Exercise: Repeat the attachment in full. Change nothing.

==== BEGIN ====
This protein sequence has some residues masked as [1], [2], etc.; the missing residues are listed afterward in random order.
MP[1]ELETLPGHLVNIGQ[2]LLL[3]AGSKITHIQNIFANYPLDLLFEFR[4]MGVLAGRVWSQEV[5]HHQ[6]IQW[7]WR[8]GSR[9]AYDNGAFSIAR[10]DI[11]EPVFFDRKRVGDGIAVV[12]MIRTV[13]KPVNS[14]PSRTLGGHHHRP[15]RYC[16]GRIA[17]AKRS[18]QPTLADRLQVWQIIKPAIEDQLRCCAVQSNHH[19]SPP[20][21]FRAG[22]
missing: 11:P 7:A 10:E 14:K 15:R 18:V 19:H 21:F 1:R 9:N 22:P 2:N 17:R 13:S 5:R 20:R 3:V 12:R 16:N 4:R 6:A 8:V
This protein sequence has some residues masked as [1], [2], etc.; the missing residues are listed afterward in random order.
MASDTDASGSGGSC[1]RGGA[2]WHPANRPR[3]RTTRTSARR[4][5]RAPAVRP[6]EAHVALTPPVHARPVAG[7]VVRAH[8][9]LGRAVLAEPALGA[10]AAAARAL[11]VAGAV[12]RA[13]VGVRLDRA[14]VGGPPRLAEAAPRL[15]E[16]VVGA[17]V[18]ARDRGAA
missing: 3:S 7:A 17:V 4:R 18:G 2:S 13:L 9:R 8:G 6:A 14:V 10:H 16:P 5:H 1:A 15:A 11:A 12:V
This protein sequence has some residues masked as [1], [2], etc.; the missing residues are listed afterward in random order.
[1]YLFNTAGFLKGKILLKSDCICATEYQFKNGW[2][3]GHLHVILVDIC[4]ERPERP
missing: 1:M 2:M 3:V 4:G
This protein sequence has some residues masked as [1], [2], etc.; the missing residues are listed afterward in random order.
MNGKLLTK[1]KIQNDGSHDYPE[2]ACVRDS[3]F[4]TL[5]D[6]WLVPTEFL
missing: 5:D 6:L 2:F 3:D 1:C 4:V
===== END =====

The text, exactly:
This protein sequence has some residues masked as [1], [2], etc.; the missing residues are listed afterward in random order.
MP[1]ELETLPGHLVNIGQ[2]LLL[3]AGSKITHIQNIFANYPLDLLFEFR[4]MGVLAGRVWSQEV[5]HHQ[6]IQW[7]WR[8]GSR[9]AYDNGAFSIAR[10]DI[11]EPVFFDRKRVGDGIAVV[12]MIRTV[13]KPVNS[14]PSRTLGGHHHRP[15]RYC[16]GRIA[17]AKRS[18]QPTLADRLQVWQIIKPAIEDQLRCCAVQSNHH[19]SPP[20][21]FRAG[22]
missing: 11:P 7:A 10:E 14:K 15:R 18:V 19:H 21:F 1:R 9:N 22:P 2:N 17:R 13:S 5:R 20:R 3:V 12:R 16:N 4:R 6:A 8:V
This protein sequence has some residues masked as [1], [2], etc.; the missing residues are listed afterward in random order.
MASDTDASGSGGSC[1]RGGA[2]WHPANRPR[3]RTTRTSARR[4][5]RAPAVRP[6]EAHVALTPPVHARPVAG[7]VVRAH[8][9]LGRAVLAEPALGA[10]AAAARAL[11]VAGAV[12]RA[13]VGVRLDRA[14]VGGPPRLAEAAPRL[15]E[16]VVGA[17]V[18]ARDRGAA
missing: 3:S 7:A 17:V 4:R 18:G 2:S 13:L 9:R 8:G 6:A 14:V 10:H 16:P 5:H 1:A 15:A 11:A 12:V
This protein sequence has some residues masked as [1], [2], etc.; the missing residues are listed afterward in random order.
[1]YLFNTAGFLKGKILLKSDCICATEYQFKNGW[2][3]GHLHVILVDIC[4]ERPERP
missing: 1:M 2:M 3:V 4:G
This protein sequence has some residues masked as [1], [2], etc.; the missing residues are listed afterward in random order.
MNGKLLTK[1]KIQNDGSHDYPE[2]ACVRDS[3]F[4]TL[5]D[6]WLVPTEFL
missing: 5:D 6:L 2:F 3:D 1:C 4:V